|ESPN.com: NHL Playoffs 2009||[Print without images]|
ARLINGTON, Va. -- And there went No. 8 in the red Capitals jersey Sunday morning, skating end-to-end through the other team and going in alone before being thwarted by the netminder.
It was not Alex Ovechkin; it was a 10-year-old playing in a squirts game an hour before the NHL team's optional practice took place in the same suburban rink. But the image was hard to ignore. Same number, same team name, same result.
These are indeed frustrating times for Mr. Ovechkin and his high-flying Caps.
By Wednesday night at 10 ET, after four games have been played in the Eastern Conference quarterfinal series between the Washington Capitals and New York Rangers, we will have found out some revealing truths about one of the game's great young superstars.
Ovechkin is trying. He wants to win so badly. But the bottom line is that he has zero goals in this series and his team has zero wins. Forget the Hart and Rocket Richard trophies he already has on his impressive résumé. We're about to find out whether he's a winner. Or a leader. Or either.
It's unfair to lay the entire blame on No. 8 for his second-seeded club's being down 2-0, shockingly, to the seventh-seeded Rangers. But part of the deal when you make $9 million a year is to shoulder the largest responsibility for your team. No one can question his desire to win, but now he must show he can find a way when the going gets tough.
Yes, Alex, the Rangers are blocking a lot of your wrist shots, and that's a bummer. Well, find another way. Make better use of your linemates. Adjust your game.
Ovechkin, who didn't partake in Sunday's optional skate and didn't speak to reporters, will forever be compared to Nos. 87 and 71 in Pittsburgh. That's just the way it is. Those three are the NHL's post-lockout poster boys, arguably the best three players in the world, and their careers will always be measured against one another's.
Well, know this: Under the guidance of Sidney Crosby and Evgeni Malkin, the post-lockout Penguins have played 28 playoff games after Sunday's 6-3 loss in Philadelphia, winning 17 and losing 11. This is already their sixth playoff series in three springs. The Ovechkin-era Caps have played nine playoff games, losing six.
Believe us, No. 8 knows darn well what Nos. 87 and 71 have done in the playoffs, including a trip to last June's Stanley Cup finals. In fact, Ovechkin himself showed up at last season's finals in Pittsburgh to pick up some regular-season hardware and admitted how envious he was. He badly wanted to get to the Cup finals himself.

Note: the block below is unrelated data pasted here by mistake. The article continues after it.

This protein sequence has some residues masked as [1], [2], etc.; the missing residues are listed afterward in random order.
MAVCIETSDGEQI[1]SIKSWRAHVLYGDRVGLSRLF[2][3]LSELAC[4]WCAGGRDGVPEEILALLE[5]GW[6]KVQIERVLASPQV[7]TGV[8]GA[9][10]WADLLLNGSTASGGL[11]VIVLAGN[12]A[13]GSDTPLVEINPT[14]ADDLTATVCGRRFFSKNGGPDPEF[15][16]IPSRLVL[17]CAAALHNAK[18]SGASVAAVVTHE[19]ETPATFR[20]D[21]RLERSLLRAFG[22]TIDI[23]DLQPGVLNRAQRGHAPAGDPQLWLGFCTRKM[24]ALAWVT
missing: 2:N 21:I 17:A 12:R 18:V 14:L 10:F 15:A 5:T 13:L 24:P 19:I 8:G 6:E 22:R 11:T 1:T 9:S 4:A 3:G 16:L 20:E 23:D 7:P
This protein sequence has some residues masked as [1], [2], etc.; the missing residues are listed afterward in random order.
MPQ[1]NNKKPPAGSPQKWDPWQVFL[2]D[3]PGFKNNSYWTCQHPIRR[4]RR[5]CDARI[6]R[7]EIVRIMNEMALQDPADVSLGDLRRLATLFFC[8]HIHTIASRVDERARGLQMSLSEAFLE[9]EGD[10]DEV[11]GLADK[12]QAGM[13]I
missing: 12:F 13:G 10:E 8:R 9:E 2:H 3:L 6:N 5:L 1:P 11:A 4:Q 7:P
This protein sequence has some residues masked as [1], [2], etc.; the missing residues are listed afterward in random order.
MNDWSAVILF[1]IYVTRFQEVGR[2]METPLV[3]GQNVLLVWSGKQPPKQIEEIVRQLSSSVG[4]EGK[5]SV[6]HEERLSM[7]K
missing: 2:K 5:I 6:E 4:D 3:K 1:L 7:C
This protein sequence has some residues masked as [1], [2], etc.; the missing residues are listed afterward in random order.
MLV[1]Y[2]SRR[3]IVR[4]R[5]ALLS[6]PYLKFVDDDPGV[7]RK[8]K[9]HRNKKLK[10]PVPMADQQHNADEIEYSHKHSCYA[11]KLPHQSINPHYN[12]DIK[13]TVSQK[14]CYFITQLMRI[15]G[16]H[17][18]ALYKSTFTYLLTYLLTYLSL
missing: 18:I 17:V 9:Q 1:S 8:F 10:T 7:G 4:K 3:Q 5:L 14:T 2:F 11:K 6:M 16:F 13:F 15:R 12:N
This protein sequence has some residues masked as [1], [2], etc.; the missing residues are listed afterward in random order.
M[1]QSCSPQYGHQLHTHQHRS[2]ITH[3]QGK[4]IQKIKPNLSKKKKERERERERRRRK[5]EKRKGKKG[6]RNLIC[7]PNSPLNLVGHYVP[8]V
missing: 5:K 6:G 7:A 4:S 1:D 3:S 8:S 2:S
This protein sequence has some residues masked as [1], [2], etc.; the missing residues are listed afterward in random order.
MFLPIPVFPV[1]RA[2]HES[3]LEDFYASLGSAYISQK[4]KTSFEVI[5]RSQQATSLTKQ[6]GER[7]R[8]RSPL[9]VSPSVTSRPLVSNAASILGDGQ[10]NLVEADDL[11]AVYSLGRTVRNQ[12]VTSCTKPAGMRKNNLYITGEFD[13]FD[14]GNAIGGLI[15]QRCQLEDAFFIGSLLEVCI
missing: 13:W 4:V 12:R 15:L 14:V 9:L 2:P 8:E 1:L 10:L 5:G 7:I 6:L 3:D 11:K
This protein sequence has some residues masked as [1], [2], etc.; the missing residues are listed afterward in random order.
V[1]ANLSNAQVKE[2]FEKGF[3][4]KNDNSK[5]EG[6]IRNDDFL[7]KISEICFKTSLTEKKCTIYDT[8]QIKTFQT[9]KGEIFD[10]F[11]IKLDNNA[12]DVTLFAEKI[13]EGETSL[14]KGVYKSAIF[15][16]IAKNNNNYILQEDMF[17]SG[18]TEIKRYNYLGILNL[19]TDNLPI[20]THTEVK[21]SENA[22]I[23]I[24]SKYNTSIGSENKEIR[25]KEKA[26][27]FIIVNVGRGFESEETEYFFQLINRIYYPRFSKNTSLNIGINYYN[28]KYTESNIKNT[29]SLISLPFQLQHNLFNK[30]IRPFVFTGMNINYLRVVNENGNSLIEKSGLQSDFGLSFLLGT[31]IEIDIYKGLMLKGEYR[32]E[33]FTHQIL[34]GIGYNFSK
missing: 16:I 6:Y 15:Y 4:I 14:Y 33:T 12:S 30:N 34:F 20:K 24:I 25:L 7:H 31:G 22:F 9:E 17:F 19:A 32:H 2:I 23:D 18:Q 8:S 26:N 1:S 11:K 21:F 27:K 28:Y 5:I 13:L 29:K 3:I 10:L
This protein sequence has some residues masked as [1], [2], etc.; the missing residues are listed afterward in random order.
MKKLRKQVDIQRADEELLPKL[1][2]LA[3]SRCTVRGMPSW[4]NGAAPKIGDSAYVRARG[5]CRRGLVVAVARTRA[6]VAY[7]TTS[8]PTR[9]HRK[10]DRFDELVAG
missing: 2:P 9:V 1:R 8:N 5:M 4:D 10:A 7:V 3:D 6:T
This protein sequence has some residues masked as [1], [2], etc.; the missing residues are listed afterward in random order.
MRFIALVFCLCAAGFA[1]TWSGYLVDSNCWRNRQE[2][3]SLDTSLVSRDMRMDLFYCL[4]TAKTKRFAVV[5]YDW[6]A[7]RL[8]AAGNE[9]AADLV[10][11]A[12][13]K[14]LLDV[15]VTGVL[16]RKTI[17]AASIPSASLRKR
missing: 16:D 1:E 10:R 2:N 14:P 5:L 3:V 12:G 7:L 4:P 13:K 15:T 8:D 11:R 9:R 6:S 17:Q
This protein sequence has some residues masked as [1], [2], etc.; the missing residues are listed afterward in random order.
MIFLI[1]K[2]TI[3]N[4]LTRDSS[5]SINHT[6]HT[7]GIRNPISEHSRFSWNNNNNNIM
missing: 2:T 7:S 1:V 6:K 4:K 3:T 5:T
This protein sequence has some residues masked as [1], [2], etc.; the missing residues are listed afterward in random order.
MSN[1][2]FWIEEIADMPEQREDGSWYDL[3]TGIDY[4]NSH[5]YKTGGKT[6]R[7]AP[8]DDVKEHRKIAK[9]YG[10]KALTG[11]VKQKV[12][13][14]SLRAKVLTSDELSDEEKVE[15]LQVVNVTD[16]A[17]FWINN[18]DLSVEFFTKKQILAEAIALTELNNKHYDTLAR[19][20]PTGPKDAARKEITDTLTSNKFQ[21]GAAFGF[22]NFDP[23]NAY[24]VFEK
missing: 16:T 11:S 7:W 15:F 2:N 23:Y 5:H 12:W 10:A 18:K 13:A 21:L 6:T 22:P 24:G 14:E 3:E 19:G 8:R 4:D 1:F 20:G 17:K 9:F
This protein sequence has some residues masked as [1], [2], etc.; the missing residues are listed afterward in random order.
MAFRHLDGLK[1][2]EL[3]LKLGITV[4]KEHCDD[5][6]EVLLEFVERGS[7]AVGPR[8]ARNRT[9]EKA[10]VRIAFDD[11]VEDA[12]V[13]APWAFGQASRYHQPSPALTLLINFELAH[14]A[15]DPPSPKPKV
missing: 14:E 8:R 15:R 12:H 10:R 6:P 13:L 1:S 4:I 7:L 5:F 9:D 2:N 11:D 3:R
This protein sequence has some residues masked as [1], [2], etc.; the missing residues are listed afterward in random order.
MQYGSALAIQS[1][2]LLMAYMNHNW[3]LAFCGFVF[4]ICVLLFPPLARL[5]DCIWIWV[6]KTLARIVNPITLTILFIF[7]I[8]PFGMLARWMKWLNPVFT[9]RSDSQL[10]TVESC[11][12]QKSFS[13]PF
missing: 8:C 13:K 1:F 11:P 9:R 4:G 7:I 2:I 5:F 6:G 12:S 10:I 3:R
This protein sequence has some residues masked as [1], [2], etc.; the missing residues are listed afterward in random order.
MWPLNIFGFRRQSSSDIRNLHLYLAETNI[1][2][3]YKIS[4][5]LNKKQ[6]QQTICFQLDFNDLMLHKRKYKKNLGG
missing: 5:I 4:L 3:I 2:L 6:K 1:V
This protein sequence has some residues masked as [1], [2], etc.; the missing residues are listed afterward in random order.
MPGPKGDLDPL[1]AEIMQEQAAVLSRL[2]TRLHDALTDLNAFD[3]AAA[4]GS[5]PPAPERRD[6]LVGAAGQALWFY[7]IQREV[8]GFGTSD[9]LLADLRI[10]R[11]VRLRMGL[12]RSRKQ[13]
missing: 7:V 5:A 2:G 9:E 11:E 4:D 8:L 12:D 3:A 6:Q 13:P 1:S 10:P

It starts Monday night at Madison Square Garden, Alex. Step up and lead your team. Find a way.
"Well, the people that have been around here all year know that Ovie wants to win more than anybody, and sometimes he takes too much pressure upon himself to do it," Caps coach Bruce Boudreau said Sunday when asked whether he thought Ovechkin was pressing. "I think individually he's probably worried so much that everything relies on him. And it shouldn't. We should be taking pressure off him. It's not a one-man team."
Scoring a goal would be a good start. How can a team this offensively talented suddenly stop scoring?
Brian Pothier has seen this movie before. As a member of some highly skilled Ottawa Senators teams earlier this decade (2002-03 through 2005-06), the veteran defenseman saw firsthand how frustrating it can be for a team to dominate in the regular season but struggle come playoff time. The Sens of this era wrote the book on that one, although let's give them credit for at least reaching the 2007 Cup finals.
"The way you score goals in the regular season, it just doesn't work come playoff time," Pothier said. "The individual efforts that happen in the regular season, they don't really translate in a playoff atmosphere. Just get the puck to the net and all hell breaks loose and you bang it in somehow. I feel like some of those teams that are really skilled and play a perimeter game, like in Ottawa back then we played a perimeter game and those ugly goals were tough to come by for us, and that's why we struggled."
"That's something that has sort of translated into this team, the individual [plays]," Pothier said. "In the playoffs, you can't take the puck end to end and score. I think when we don't score quickly, because we're used to scoring a lot of goals, we tend to get a little frustrated. So we almost take turns trying to go end to end. It's just not going to work. We need to stick to the game plan. Playoff hockey is not the same."
Pothier said the team has addressed this issue and talked about it. The question is, will the message get through?
"We have very talented guys, and they carry a lot of the burden for our winning and losing," Pothier said. "When they feel the pressure in the second or third period, they have a tendency to want to push.
"They want to do so much. It's not because they're selfish; it's because they want to win. If we can figure out how to buy into the group dynamic, we'll be better off for sure."
They need to figure it out very soon. Or else Ovechkin and his teammates will have a long, soul-searching summer.
Pierre LeBrun covers the NHL for ESPN.com.